From this story we gather that the letter was from Gatsby, and Daisy is a mess because she still loves him but knows she cannot (will not) marry him. She never drinks, but she drank here to try to cope with the reality that she is marrying someone other than the man she really loves. She wants to give everything back and deny her relationship with Tom, but of course Jordan and the maid cannot let her do such a scandalous thing. They sober her up and Daisy gladly marries Tom, as if the letter incident had never happened. Though she appears to be imminently happy, we do know that Tom was "fooling around" with a girl from the hotel on their honeymoon.

The reality is that Gatsby, dressed in uniform, did not readily show the difference in their social classes, but Daisy's parents understood perfectly what letting Daisy marry such a man would mean for all of them, and they were not about to let that happen. Daisy could of course have chosen love over money and social standing, but she did not. Instead she chose an arrogant and somewhat abusive man who she had to know would cheat on her.

The four years after that had to be miserable for Daisy, and then she hears that name again--Gatsby.

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As Jay Gatsby, describe your first meeting with Daisy in The Great Gatsby by F. Scott Fitzgerald.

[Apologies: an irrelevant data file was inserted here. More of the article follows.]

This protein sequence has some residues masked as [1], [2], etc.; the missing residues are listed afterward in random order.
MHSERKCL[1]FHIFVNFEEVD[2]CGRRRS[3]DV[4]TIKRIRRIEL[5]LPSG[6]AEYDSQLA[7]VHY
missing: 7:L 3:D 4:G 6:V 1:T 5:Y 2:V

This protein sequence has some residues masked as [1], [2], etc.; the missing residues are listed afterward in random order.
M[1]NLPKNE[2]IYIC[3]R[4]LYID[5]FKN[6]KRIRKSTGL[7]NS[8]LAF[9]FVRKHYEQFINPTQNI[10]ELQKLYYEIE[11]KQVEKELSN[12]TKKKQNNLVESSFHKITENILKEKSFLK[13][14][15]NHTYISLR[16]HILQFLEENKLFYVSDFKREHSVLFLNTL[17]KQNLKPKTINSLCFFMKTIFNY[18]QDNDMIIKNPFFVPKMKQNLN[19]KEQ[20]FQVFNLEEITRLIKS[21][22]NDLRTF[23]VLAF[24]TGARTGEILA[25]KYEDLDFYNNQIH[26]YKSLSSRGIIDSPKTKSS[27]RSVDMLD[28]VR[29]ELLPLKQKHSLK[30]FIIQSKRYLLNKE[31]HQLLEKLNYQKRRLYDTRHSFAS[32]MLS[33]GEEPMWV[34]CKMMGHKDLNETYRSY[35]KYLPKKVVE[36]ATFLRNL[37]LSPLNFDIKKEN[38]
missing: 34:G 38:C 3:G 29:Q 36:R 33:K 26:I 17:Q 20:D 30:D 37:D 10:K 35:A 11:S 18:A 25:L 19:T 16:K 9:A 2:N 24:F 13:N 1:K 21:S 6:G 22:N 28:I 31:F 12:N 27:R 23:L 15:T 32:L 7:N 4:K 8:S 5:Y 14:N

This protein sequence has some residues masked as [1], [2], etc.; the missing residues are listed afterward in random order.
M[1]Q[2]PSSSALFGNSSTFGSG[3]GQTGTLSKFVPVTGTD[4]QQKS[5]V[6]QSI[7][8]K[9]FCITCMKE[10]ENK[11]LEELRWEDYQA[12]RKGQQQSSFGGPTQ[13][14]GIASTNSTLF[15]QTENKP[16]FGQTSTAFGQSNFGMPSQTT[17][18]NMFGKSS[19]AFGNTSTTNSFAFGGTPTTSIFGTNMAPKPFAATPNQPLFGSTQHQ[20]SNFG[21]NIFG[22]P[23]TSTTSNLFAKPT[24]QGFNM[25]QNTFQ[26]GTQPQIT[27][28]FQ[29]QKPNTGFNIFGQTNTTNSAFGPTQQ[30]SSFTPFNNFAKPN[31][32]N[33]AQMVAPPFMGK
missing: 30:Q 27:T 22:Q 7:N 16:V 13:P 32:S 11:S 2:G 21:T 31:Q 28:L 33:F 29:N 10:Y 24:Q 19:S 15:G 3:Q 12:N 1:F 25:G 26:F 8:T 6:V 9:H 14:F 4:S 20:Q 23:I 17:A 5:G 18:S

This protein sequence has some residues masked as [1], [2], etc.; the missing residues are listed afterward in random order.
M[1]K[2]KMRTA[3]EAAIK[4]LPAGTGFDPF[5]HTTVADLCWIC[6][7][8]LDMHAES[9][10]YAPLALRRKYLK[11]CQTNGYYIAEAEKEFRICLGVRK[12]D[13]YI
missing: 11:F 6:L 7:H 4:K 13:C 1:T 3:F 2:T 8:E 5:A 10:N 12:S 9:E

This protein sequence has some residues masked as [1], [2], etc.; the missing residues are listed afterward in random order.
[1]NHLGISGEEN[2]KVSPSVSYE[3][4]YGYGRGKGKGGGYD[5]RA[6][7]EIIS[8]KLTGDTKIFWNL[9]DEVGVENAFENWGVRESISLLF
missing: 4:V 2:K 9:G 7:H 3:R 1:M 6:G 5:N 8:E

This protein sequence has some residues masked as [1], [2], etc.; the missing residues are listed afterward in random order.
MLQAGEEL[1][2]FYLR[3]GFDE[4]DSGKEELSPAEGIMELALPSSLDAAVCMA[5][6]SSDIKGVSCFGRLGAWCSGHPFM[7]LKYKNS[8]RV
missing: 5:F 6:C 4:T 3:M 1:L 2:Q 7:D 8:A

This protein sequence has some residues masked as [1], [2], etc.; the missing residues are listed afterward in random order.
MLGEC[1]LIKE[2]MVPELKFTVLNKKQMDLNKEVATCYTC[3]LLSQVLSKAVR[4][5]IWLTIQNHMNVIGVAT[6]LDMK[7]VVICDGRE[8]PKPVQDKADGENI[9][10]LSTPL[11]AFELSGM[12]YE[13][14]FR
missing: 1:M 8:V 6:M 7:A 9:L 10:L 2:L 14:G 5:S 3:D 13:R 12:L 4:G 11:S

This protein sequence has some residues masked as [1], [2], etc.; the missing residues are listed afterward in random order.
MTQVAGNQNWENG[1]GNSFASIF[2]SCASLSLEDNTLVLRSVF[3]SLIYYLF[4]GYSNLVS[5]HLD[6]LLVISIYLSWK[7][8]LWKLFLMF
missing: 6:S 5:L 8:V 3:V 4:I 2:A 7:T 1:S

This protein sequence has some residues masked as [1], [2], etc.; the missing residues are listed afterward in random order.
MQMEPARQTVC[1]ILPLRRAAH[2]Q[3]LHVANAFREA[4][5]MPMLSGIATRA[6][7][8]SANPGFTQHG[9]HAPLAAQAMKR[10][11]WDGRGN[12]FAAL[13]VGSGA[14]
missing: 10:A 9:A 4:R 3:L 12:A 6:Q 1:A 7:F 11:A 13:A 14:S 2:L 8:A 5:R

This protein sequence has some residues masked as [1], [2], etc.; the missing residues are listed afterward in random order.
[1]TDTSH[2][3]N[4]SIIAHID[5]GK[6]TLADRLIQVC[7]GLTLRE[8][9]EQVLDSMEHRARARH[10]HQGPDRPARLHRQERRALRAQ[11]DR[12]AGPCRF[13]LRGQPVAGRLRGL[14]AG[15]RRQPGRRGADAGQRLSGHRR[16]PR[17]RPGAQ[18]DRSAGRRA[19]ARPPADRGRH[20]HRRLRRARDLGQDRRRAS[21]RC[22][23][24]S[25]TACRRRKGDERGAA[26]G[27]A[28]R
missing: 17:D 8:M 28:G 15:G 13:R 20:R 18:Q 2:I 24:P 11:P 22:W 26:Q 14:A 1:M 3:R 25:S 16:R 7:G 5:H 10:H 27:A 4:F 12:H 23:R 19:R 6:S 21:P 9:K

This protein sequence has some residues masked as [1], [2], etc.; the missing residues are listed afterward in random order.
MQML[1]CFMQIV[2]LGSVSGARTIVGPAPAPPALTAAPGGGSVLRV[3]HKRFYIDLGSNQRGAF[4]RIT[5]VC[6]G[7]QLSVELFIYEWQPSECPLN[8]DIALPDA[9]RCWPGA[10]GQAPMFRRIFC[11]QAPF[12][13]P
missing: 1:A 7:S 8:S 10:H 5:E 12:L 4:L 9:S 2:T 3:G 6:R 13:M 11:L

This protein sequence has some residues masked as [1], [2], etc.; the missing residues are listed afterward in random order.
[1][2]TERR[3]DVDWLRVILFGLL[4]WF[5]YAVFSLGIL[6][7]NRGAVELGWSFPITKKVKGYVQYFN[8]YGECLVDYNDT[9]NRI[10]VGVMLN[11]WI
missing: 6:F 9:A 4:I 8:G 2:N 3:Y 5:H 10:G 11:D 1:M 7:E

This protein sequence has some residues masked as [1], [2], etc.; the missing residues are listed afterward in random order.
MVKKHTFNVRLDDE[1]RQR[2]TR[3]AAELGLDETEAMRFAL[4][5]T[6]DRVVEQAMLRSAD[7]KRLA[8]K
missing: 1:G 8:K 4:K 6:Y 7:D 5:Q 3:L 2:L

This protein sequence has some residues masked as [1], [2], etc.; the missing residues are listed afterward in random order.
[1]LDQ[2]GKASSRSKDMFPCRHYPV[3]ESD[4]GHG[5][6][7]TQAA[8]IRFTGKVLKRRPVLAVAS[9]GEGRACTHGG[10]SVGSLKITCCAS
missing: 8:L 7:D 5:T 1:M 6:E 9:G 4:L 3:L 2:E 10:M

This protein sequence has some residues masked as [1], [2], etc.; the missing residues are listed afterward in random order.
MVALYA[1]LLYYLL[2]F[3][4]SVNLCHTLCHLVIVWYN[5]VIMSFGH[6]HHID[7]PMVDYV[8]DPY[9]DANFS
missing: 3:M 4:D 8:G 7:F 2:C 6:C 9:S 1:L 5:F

Jay Gatsby has two significant meetings with Daisy in F. Scott Fitzgerald's The Great Gatsby: when he meets her for the first time and when he meets her again five years later. The first meeting is barely mentioned in the novel, so I assume you are referring to the second meeting between Gatsby and Daisy which happens in chapter five. 

In the past five years since he last talked to Daisy, Gatsby has worked almost desperately to earn enough money to be somehow worthy of her love. He has moved into a mansion directly across the bay from her and has been throwing elaborate parties hoping she might just show up at one of them, but she has never appeared. Now that he has met Nick, Daisy's cousin, Gatsby decides to take decisive action. He asks Jordan Baker to ask Nick to ask Daisy to come to Nick's house for tea. These are Gatsby's actions; for this assignment you will, of course, have to write what he is feeling in what you believe to be Gatsby's tone and words.